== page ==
One of the most diverse families in the ocean today -- marine bivalve mollusks known as Lucinidae (or lucinids) -- originated more than 400 million years ago in the Silurian period, with adaptations and life habits like those of its modern members. This Geology study by Steven Stanley of the University of Hawaii, published online on 25 July 2014, tracks the remarkable evolutionary expansion of the lucinids through significant symbiotic relationships.
At is origin, the Lucinidae family remained at very low diversity until the rise of mangroves and seagrasses near the end of the Cretaceous. According to Stanley, the mangroves and seagrasses created protective habitats in which the bivalve mollusks could thrive, in turn providing benefit through a sort of tri-level symbiosis.
Stanley writes that what was especially important was the lucinids' development of a symbiotic relationship with seagrasses. The lucinids flourished as they took advantage of the oxygen-poor, sulfide-rich sediments below roots and rhizomes. These habitats provided a rich supply of sulfur-oxidizing bacteria (or endosymbionts), which the bivalves "farmed" on their gills and then consumed. At the same time, the seagrasses benefited from the uptake of (to them) toxic sulfide by the bivalves.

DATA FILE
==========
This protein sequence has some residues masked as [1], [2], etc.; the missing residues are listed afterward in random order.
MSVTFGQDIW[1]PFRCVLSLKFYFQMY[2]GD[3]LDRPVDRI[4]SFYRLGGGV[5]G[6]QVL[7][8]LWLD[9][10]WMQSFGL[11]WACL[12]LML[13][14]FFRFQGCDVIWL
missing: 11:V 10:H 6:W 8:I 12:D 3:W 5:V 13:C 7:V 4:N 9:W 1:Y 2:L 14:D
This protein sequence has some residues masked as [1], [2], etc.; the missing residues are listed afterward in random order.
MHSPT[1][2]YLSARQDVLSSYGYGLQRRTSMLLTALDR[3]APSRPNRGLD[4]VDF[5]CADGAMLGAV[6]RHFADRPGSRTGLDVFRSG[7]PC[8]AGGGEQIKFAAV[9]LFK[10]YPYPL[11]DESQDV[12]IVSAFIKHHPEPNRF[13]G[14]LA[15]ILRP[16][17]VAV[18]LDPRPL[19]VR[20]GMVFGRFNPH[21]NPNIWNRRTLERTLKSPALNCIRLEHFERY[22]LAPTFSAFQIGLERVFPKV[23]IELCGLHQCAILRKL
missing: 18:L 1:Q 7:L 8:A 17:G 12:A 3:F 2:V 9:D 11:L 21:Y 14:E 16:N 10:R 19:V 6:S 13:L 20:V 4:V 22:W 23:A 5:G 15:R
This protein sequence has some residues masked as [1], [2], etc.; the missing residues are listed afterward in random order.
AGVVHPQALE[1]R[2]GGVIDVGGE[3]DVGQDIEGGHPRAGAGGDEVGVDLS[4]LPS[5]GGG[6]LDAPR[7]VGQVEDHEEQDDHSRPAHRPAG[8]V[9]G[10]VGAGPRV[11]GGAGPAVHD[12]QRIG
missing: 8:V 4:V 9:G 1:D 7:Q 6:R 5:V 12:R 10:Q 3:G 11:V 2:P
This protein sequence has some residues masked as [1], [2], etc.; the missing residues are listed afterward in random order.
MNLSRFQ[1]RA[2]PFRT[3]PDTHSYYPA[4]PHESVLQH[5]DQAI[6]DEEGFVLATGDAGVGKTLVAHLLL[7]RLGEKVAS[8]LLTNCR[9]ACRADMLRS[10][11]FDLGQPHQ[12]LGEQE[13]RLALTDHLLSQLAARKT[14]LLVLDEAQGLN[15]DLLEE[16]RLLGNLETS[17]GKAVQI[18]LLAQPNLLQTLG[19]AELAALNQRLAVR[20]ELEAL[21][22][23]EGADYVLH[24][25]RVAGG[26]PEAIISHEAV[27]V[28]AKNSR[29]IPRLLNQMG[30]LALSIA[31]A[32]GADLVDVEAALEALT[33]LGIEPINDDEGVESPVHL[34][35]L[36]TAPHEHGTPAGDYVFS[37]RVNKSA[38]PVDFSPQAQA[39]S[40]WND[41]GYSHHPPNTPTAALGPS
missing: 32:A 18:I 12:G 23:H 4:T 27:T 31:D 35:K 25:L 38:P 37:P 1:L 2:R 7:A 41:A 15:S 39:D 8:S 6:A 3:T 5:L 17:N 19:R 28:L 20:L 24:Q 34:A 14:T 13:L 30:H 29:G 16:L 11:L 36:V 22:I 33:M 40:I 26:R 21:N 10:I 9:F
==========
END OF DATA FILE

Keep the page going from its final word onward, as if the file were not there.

The Cretaceous mass extinction, which killed off not only the dinosaurs but also many forms of marine life, had little impact on the lucinids. Stanley writes that this can be attributed to the fact that the bivalves relied heavily on the endosymbiont bacteria for nutrition at a time when productivity of marine algae collapsed and many suspension-feeding groups of animals died out. About 500 lucinid species exist today, with by far the highest diversity in shallow-sea seagrass meadows.
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